"Debanking" of Christian pro-life organisations

Country: Sweden

Date of incident: June 20, 2024

As reported on June 12 by CNE, two Christian pro-life organisations in Sweden and the Netherlands, have experienced "debanking". Mats Selander, who started the pro-life organisation Center for Bioethical Reform in Sweden (CBR-S) was forced to end his 30 year customer relationship with Scandinavian Bank Nordea. The bank subsequently even closed down his private account. He was not given any explanation besides "not enough customer knowledge", despite having disclosed all his transactions. Salender believes it is due to his pro-life views. With increasing regulations, many banks have been shutting down customers for their beliefs.

For Mats Selander, the problem started in 2022 when, after Nordea had asked him to disclose information about transactions from his business account, which he did, he was suddenly asked to shut it down due to “lack of customer knowledge”. Mr. Selander was startled as he had already disclosed all transactions and motives behind them. “And it was something in what they heard me saying that frankly must have pissed them off. Or do they seriously believe that we’re doing money laundering?” he told CNE. 

The bank transferred all of CBR-Sweden’s money to Mr. Selander's private account, forcing him to temporarily use it for business transactions after emptying it of his private savings. When the organisation applied for business accounts at other banks, they refused arguing that Selander conducted CBR-Sweden’s business affairs on his private account.

A year and a half after the closure of CBR-Sweden’s business account, Nordea told Selander that they would close his private account, with the same justification of having “not enough customer knowledge.” “When the banks shut down private bank accounts, it becomes very scary. This is such a threat to democracy. This is economic persecution. We need to fight that!” he said in an CNE interview.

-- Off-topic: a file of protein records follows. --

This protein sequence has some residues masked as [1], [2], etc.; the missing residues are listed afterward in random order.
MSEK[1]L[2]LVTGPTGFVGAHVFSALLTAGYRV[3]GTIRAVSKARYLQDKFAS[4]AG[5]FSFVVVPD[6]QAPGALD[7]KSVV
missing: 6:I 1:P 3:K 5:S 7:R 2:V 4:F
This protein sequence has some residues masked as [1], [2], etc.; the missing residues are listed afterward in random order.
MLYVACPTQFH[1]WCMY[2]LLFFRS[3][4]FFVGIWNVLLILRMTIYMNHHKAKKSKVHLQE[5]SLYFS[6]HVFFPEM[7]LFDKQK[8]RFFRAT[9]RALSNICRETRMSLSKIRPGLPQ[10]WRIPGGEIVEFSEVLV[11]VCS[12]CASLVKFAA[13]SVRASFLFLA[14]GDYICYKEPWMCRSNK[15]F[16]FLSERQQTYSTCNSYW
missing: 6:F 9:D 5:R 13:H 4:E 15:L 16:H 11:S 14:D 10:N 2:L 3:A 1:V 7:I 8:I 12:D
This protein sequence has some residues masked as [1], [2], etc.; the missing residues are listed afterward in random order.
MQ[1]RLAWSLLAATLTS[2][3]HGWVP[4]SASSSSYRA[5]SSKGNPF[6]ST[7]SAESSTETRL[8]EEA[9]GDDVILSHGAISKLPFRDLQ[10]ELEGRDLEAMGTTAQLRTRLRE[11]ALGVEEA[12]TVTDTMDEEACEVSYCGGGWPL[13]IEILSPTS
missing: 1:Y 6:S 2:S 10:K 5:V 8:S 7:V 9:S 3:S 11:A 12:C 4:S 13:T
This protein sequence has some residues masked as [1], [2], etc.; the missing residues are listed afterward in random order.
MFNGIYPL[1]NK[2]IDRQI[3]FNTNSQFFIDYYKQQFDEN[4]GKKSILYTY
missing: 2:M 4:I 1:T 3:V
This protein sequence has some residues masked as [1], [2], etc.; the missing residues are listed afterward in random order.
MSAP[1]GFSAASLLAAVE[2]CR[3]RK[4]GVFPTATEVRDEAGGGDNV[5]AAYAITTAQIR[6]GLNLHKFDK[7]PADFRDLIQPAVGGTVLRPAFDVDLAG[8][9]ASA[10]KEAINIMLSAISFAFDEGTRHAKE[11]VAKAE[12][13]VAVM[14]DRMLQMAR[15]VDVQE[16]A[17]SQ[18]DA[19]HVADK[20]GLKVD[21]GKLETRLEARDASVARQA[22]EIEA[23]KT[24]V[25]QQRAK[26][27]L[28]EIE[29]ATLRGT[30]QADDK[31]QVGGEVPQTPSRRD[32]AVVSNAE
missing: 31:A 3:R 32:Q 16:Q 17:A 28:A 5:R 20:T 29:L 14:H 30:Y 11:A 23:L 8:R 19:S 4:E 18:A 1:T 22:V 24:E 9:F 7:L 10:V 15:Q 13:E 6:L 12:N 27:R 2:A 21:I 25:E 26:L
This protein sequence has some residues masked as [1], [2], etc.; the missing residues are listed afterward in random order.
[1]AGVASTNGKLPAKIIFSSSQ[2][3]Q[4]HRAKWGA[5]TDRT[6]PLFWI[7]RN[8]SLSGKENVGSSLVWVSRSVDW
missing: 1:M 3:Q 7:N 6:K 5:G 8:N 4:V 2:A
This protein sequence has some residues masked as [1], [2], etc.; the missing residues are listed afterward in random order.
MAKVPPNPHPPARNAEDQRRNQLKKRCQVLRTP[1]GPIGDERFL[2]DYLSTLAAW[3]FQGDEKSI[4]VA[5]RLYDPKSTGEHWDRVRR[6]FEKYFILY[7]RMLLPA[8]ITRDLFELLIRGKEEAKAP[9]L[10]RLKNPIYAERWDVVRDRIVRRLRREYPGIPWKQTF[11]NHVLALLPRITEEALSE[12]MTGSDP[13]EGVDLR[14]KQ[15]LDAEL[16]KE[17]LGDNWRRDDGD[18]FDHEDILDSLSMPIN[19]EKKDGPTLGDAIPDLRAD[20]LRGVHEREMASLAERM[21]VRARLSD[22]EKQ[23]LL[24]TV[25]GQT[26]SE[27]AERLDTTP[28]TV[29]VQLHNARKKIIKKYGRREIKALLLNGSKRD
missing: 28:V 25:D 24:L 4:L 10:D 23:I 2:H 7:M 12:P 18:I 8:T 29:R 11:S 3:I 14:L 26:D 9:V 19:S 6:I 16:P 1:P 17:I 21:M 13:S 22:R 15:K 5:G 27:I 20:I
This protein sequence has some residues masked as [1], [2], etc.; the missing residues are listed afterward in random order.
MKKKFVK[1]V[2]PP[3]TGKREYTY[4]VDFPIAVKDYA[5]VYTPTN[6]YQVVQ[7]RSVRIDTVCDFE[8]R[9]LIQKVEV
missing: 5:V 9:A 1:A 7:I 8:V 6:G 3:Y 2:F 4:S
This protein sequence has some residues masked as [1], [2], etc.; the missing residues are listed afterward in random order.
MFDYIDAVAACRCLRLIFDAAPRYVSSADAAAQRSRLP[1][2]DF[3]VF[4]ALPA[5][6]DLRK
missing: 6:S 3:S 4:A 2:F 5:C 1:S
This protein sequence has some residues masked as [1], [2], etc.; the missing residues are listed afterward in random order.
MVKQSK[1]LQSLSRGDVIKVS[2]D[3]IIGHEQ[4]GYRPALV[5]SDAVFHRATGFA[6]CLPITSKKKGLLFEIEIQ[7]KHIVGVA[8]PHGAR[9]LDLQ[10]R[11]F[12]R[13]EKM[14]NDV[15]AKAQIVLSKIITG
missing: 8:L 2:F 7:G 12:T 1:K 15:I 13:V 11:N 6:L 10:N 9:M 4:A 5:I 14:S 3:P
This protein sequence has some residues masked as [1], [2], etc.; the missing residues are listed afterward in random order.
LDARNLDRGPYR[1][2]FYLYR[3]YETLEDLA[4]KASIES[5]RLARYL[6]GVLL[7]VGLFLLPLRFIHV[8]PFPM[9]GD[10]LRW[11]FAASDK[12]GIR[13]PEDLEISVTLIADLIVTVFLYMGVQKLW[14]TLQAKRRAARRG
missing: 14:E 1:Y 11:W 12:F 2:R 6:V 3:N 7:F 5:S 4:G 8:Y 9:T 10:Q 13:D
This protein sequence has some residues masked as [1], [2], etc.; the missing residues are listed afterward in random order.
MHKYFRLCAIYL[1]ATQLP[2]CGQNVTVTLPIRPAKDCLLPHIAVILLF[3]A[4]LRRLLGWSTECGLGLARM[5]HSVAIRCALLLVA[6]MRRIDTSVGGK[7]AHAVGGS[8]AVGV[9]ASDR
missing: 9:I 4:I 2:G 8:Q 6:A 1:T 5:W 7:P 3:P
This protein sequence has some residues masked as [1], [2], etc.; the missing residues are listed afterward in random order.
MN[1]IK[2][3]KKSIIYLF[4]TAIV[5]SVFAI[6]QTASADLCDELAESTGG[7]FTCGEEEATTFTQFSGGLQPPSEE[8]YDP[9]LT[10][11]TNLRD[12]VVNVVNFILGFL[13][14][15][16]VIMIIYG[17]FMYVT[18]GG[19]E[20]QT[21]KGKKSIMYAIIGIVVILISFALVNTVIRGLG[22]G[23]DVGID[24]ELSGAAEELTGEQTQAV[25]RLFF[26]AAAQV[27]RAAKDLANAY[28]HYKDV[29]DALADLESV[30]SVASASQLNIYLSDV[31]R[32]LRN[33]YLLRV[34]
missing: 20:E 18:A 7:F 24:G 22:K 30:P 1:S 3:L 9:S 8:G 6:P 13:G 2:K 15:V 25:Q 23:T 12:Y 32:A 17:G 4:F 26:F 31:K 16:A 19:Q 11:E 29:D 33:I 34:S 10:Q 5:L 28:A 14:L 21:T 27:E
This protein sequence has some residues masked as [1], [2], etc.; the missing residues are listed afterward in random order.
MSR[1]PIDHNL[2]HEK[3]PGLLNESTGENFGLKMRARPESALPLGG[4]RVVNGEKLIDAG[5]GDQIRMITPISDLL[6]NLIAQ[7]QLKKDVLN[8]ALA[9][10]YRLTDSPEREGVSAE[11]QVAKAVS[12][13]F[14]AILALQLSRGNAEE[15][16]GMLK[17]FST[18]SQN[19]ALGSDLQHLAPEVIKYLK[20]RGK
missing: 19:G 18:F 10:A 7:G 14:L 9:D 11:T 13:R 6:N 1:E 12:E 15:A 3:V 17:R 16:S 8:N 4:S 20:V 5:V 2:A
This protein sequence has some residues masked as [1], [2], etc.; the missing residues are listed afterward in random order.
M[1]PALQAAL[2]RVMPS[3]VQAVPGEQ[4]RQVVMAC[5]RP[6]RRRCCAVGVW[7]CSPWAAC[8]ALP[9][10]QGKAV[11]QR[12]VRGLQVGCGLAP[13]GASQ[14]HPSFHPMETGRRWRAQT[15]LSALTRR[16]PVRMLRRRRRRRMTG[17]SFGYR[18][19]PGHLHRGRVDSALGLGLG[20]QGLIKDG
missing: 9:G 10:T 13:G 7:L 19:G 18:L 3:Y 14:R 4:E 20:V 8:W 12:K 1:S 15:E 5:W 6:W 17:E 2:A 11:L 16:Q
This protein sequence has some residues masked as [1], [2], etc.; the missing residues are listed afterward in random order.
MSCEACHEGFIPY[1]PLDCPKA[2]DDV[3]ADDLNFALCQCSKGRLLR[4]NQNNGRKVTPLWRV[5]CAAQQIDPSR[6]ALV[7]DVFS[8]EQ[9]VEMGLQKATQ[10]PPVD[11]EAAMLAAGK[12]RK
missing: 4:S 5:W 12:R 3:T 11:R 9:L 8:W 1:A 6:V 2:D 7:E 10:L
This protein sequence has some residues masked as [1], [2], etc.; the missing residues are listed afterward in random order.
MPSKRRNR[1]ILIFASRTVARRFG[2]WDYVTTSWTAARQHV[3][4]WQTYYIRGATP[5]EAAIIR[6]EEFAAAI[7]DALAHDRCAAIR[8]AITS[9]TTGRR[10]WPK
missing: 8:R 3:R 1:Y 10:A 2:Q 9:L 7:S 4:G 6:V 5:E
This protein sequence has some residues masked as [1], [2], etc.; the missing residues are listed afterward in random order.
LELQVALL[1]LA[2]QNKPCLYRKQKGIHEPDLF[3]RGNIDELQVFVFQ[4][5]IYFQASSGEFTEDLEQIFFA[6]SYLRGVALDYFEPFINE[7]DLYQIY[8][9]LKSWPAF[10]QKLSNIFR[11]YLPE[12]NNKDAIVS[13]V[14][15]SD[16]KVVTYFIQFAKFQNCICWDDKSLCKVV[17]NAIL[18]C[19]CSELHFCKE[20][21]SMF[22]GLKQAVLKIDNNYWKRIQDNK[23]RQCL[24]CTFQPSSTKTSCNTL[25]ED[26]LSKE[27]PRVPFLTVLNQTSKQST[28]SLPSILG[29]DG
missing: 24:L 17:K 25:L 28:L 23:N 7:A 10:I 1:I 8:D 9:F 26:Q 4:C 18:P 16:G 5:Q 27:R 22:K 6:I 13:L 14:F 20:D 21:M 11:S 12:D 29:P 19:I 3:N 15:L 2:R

In the Netherlands, Kees van Helden, the national coordinator of the Kies Leven Association (Choose Life) from the Netherlands, was refused to open a business bank account for his organisation at several banks in the country, including Rabobank, ING, and Bunq. Only the latter gave a specific reason and told him that his “goal doesn’t fit.” Responding to an inquiry by CNE, Bunq explained: “According to our terms and conditions, certain activities fall outside our risk appetite thus preventing us from continuing to provide our services to some personal or business users. This includes ideological or political activism of any kind.”

Lauren Smith, a writer at Spiked, commented on this trend: “Banks and building societies are increasingly engaged in a culture war against their own customers” and are “targeting those who hold what they deem to be the wrong views.”

Salender, however, believes that banks are put under a lot of pressure to counteract terrorism, crime, and money laundering. “The bar is set unrealistically high. How can banks guarantee that their customers are not criminals? In the gap between reality and unattainable demands, bank officials will consciously or unconsciously fill the gap with their own prejudice and politically correct feelings. That is what I believe has happened here. And that is how this ‘liberal totalitarianism’ could happen,” he told CNE.

Banks limiting access for conservative organisations and individuals, is happening not only in Sweden and the Netherlands, but also in other European countries such as the UK, Germany, and Austria. Christians engaged in development aid, pro-life work or known of holding conservative Christian beliefs are particularly vulnerable to being "debanked".

Other Christian organisations and individuals, which chose to remain anonymous, have reported similar incidents to OIDAC Europe. 


Source: CNE

Image: Wiki Commons